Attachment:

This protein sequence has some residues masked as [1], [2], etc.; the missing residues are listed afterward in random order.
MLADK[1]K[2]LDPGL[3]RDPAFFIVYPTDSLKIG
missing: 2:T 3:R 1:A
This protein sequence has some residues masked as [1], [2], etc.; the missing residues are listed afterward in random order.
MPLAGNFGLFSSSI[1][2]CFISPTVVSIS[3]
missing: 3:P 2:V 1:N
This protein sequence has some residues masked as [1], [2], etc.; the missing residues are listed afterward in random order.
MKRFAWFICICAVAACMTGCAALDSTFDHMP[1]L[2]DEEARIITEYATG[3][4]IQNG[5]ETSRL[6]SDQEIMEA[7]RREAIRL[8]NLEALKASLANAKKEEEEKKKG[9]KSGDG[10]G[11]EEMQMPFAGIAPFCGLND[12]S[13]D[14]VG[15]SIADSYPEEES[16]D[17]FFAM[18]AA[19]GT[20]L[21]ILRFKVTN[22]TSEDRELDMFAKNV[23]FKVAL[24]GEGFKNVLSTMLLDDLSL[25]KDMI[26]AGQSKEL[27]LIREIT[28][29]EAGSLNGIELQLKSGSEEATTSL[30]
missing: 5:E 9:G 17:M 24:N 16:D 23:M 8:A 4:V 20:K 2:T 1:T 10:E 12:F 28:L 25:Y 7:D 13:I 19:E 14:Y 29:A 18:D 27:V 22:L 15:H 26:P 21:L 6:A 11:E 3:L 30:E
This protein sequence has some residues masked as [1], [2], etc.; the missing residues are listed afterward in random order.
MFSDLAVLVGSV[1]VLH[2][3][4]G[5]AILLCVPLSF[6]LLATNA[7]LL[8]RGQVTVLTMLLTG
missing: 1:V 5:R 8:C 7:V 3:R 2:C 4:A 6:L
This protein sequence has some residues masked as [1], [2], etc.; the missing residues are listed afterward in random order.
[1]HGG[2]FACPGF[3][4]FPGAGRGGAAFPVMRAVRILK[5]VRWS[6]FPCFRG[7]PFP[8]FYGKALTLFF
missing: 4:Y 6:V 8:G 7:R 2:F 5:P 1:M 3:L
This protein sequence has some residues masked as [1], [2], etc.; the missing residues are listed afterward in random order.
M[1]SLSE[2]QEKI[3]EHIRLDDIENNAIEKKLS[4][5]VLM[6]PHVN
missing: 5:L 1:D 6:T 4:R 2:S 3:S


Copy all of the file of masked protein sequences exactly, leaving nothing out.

This protein sequence has some residues masked as [1], [2], etc.; the missing residues are listed afterward in random order.
MLADK[1]K[2]LDPGL[3]RDPAFFIVYPTDSLKIG
missing: 2:T 3:R 1:A
This protein sequence has some residues masked as [1], [2], etc.; the missing residues are listed afterward in random order.
MPLAGNFGLFSSSI[1][2]CFISPTVVSIS[3]
missing: 3:P 2:V 1:N
This protein sequence has some residues masked as [1], [2], etc.; the missing residues are listed afterward in random order.
MKRFAWFICICAVAACMTGCAALDSTFDHMP[1]L[2]DEEARIITEYATG[3][4]IQNG[5]ETSRL[6]SDQEIMEA[7]RREAIRL[8]NLEALKASLANAKKEEEEKKKG[9]KSGDG[10]G[11]EEMQMPFAGIAPFCGLND[12]S[13]D[14]VG[15]SIADSYPEEES[16]D[17]FFAM[18]AA[19]GT[20]L[21]ILRFKVTN[22]TSEDRELDMFAKNV[23]FKVAL[24]GEGFKNVLSTMLLDDLSL[25]KDMI[26]AGQSKEL[27]LIREIT[28][29]EAGSLNGIELQLKSGSEEATTSL[30]
missing: 5:E 9:G 17:M 24:N 16:D 23:M 8:A 4:V 20:K 2:T 1:T 10:E 12:F 28:L 25:Y 7:D 13:I 19:E 14:Y 29:A 18:D 27:V 22:L 15:H 26:P 21:L 6:A 11:E 3:L 30:E
This protein sequence has some residues masked as [1], [2], etc.; the missing residues are listed afterward in random order.
MFSDLAVLVGSV[1]VLH[2][3][4]G[5]AILLCVPLSF[6]LLATNA[7]LL[8]RGQVTVLTMLLTG
missing: 1:V 5:R 8:C 7:V 3:R 2:C 4:A 6:L
This protein sequence has some residues masked as [1], [2], etc.; the missing residues are listed afterward in random order.
[1]HGG[2]FACPGF[3][4]FPGAGRGGAAFPVMRAVRILK[5]VRWS[6]FPCFRG[7]PFP[8]FYGKALTLFF
missing: 4:Y 6:V 8:G 7:R 2:F 5:P 1:M 3:L
This protein sequence has some residues masked as [1], [2], etc.; the missing residues are listed afterward in random order.
M[1]SLSE[2]QEKI[3]EHIRLDDIENNAIEKKLS[4][5]VLM[6]PHVN
missing: 5:L 1:D 6:T 4:R 2:S 3:S